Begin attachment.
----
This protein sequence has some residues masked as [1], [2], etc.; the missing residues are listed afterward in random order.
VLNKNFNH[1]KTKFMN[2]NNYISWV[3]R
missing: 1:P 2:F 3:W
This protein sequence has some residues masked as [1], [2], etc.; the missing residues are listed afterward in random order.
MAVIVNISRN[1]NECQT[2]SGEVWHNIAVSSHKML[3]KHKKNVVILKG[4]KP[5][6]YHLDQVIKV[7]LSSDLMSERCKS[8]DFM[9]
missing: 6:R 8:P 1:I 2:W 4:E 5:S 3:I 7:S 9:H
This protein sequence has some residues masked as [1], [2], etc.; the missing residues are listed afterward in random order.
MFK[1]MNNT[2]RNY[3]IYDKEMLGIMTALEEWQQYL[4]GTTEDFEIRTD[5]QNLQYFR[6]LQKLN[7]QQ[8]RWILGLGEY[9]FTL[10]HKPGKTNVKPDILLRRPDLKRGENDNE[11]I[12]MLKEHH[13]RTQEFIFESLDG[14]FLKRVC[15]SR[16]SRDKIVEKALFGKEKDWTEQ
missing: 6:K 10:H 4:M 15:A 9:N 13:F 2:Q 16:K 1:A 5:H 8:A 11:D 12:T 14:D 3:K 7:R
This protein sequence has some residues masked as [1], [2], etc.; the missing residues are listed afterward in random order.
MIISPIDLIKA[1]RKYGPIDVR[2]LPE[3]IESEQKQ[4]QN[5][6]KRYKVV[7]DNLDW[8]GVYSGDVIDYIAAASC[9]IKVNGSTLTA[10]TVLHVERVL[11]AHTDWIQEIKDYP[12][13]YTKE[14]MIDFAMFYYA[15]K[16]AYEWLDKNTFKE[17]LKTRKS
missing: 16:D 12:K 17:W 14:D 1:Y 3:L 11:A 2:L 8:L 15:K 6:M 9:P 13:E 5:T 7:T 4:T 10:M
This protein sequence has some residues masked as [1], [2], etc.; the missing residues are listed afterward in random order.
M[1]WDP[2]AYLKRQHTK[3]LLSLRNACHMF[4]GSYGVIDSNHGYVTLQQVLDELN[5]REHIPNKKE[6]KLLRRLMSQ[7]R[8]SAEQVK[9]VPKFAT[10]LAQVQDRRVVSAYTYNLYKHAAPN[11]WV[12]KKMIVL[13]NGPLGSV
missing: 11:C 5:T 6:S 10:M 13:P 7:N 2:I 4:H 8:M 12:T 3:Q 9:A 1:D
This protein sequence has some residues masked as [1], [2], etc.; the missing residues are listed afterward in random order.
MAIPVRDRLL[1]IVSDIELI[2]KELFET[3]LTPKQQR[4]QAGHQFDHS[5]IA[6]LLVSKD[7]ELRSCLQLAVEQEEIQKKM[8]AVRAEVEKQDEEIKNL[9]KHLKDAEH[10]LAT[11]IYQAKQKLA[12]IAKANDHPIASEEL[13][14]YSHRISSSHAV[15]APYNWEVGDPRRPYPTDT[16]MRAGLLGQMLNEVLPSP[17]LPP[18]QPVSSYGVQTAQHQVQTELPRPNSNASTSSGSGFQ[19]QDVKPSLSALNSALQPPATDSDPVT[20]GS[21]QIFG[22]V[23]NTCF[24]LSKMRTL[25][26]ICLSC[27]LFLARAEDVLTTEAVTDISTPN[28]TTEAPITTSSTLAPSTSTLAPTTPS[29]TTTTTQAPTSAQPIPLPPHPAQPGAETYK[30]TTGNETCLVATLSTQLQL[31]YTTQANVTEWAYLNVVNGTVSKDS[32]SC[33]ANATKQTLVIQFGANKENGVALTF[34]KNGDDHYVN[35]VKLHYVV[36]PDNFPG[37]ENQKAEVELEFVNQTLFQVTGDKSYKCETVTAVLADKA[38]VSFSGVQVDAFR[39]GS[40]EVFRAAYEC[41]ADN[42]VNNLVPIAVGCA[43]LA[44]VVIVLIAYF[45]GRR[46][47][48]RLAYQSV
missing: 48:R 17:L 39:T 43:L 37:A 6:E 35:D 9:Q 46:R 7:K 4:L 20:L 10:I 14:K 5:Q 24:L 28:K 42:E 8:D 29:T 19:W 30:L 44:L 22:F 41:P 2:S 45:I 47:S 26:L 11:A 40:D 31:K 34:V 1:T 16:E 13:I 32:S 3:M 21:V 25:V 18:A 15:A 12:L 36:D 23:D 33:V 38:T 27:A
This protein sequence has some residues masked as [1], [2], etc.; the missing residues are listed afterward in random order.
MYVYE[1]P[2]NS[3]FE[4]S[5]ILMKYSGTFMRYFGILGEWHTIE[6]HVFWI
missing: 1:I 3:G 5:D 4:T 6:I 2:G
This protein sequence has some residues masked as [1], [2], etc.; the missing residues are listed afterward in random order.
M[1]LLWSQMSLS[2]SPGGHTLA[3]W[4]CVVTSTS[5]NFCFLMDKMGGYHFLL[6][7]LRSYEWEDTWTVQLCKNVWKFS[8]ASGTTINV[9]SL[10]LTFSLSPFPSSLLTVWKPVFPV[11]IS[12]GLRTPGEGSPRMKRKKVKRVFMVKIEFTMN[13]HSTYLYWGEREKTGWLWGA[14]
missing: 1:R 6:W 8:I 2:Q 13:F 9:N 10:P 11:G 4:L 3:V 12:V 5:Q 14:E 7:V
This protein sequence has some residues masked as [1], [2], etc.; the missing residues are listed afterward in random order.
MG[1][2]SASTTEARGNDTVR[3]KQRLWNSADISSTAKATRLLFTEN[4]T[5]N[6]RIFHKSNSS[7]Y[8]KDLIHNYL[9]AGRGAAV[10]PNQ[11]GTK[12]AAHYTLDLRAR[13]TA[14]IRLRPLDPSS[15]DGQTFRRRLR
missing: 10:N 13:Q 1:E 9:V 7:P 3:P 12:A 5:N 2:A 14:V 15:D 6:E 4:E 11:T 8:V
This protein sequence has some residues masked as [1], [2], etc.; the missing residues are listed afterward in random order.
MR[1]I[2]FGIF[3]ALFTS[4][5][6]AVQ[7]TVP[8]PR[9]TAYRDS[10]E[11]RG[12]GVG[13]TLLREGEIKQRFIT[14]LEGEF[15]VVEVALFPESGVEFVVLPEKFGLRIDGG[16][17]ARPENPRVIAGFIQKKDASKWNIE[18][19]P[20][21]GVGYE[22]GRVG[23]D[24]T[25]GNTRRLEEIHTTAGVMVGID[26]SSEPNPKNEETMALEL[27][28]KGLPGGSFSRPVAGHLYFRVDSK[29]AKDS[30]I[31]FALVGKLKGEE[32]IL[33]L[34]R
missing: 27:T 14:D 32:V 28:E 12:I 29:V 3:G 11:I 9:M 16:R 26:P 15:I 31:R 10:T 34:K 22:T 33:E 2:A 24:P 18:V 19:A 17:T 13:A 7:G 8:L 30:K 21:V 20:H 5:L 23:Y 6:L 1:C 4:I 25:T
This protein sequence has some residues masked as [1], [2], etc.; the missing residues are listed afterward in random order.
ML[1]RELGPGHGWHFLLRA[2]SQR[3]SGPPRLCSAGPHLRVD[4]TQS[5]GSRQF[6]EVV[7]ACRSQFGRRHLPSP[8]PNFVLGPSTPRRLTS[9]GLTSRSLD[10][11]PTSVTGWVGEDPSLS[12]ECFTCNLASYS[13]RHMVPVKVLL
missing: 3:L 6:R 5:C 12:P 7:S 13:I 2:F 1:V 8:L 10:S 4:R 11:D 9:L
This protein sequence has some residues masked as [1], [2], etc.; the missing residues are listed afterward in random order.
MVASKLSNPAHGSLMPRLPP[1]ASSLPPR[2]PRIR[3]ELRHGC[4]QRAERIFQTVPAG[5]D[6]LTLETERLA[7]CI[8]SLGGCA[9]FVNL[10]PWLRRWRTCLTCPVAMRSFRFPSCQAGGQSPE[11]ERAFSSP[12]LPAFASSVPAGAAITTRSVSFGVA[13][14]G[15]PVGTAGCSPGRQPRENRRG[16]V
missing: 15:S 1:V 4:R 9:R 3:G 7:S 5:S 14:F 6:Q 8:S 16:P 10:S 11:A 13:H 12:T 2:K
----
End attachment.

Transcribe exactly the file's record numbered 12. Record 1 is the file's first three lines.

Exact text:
This protein sequence has some residues masked as [1], [2], etc.; the missing residues are listed afterward in random order.
MVASKLSNPAHGSLMPRLPP[1]ASSLPPR[2]PRIR[3]ELRHGC[4]QRAERIFQTVPAG[5]D[6]LTLETERLA[7]CI[8]SLGGCA[9]FVNL[10]PWLRRWRTCLTCPVAMRSFRFPSCQAGGQSPE[11]ERAFSSP[12]LPAFASSVPAGAAITTRSVSFGVA[13][14]G[15]PVGTAGCSPGRQPRENRRG[16]V
missing: 15:S 1:V 4:R 9:R 3:G 7:S 5:S 14:F 6:Q 8:S 16:P 10:S 11:A 13:H 12:T 2:K